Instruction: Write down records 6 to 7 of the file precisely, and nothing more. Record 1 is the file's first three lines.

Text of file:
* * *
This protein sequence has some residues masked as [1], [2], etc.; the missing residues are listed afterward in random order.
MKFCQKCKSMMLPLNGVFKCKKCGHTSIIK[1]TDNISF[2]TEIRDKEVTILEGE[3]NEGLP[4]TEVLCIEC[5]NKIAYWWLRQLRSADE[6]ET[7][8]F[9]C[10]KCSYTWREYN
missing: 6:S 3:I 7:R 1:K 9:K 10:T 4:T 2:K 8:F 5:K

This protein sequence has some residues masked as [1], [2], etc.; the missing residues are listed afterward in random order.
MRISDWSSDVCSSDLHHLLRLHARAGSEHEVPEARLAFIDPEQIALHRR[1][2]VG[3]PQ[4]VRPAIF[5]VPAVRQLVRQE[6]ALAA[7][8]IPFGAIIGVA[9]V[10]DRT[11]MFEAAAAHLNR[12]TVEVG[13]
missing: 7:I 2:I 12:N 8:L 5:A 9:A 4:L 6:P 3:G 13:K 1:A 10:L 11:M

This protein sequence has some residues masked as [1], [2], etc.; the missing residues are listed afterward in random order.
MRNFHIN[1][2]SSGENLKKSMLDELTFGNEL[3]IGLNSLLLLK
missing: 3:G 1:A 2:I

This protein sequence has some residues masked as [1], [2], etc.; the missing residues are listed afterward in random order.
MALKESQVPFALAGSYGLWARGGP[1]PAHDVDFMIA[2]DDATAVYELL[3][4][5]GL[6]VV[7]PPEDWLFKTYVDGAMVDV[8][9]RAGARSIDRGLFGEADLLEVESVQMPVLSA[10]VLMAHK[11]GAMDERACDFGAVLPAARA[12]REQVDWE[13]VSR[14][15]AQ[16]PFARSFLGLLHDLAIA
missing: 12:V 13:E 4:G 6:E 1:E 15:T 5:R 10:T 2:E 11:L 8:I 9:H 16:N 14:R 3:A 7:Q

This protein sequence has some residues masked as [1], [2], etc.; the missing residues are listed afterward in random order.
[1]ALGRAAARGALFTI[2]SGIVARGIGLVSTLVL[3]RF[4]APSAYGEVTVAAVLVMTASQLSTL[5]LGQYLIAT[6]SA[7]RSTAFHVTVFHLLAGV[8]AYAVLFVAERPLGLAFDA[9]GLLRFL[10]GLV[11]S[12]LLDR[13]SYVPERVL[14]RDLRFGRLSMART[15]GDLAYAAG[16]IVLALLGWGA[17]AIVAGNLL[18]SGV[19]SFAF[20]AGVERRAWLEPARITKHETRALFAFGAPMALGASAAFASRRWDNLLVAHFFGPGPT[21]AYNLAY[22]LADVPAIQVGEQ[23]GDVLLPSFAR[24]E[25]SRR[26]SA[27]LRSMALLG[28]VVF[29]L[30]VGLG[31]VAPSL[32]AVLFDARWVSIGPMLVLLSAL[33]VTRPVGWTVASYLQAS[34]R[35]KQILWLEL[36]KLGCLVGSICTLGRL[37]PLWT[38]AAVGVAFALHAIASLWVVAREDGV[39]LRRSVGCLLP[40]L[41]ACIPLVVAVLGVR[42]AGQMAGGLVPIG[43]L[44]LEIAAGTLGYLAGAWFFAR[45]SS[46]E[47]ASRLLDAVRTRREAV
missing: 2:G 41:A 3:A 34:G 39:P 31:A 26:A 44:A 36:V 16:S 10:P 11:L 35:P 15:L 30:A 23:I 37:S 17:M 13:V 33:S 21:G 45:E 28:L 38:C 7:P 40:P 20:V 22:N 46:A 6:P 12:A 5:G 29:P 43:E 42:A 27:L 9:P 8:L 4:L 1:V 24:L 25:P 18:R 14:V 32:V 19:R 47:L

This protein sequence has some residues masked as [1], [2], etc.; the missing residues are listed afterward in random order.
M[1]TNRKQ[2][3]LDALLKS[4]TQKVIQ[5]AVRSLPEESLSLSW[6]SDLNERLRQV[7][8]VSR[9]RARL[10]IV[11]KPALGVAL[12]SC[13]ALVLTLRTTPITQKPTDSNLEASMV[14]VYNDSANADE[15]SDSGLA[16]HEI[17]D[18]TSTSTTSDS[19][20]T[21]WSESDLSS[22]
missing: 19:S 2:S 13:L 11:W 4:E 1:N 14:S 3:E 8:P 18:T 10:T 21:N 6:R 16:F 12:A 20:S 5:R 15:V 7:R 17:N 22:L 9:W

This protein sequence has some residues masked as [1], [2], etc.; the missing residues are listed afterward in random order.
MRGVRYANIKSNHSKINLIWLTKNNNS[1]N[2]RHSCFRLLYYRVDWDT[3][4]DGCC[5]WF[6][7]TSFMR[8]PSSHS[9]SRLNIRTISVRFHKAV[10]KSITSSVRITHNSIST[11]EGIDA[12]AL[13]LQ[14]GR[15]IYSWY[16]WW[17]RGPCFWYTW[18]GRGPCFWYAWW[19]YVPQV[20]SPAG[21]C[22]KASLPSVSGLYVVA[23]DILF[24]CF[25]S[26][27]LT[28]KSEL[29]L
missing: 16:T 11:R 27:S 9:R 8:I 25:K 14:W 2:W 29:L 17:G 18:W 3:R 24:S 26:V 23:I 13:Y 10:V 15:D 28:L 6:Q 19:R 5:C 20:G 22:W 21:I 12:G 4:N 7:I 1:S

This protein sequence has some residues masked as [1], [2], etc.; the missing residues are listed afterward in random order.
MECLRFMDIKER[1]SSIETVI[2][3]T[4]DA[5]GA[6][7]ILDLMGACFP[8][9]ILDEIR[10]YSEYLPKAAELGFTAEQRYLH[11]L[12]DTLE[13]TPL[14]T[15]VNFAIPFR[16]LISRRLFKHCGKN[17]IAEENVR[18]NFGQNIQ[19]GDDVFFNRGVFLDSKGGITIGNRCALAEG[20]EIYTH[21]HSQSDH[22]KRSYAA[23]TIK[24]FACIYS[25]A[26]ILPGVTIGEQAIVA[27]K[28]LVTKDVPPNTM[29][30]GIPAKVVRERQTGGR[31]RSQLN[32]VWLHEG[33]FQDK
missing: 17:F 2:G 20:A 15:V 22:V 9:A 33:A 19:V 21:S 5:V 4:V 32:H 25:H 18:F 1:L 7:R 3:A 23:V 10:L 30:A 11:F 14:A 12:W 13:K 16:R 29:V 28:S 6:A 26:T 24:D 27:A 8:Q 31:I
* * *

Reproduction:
This protein sequence has some residues masked as [1], [2], etc.; the missing residues are listed afterward in random order.
M[1]TNRKQ[2][3]LDALLKS[4]TQKVIQ[5]AVRSLPEESLSLSW[6]SDLNERLRQV[7][8]VSR[9]RARL[10]IV[11]KPALGVAL[12]SC[13]ALVLTLRTTPITQKPTDSNLEASMV[14]VYNDSANADE[15]SDSGLA[16]HEI[17]D[18]TSTSTTSDS[19][20]T[21]WSESDLSS[22]
missing: 19:S 2:S 13:L 11:W 4:E 1:N 14:S 3:E 8:P 18:T 10:T 21:N 6:R 16:F 12:A 20:S 5:R 15:V 7:R 17:N 22:L 9:W

This protein sequence has some residues masked as [1], [2], etc.; the missing residues are listed afterward in random order.
MRGVRYANIKSNHSKINLIWLTKNNNS[1]N[2]RHSCFRLLYYRVDWDT[3][4]DGCC[5]WF[6][7]TSFMR[8]PSSHS[9]SRLNIRTISVRFHKAV[10]KSITSSVRITHNSIST[11]EGIDA[12]AL[13]LQ[14]GR[15]IYSWY[16]WW[17]RGPCFWYTW[18]GRGPCFWYAWW[19]YVPQV[20]SPAG[21]C[22]KASLPSVSGLYVVA[23]DILF[24]CF[25]S[26][27]LT[28]KSEL[29]L
missing: 16:T 11:R 27:S 9:R 8:I 25:K 14:W 2:W 29:L 17:G 18:W 3:R 24:S 26:V 23:I 13:Y 10:V 15:D 28:L 6:Q 19:R 5:C 20:G 22:W 21:I 12:G 4:N 7:I 1:S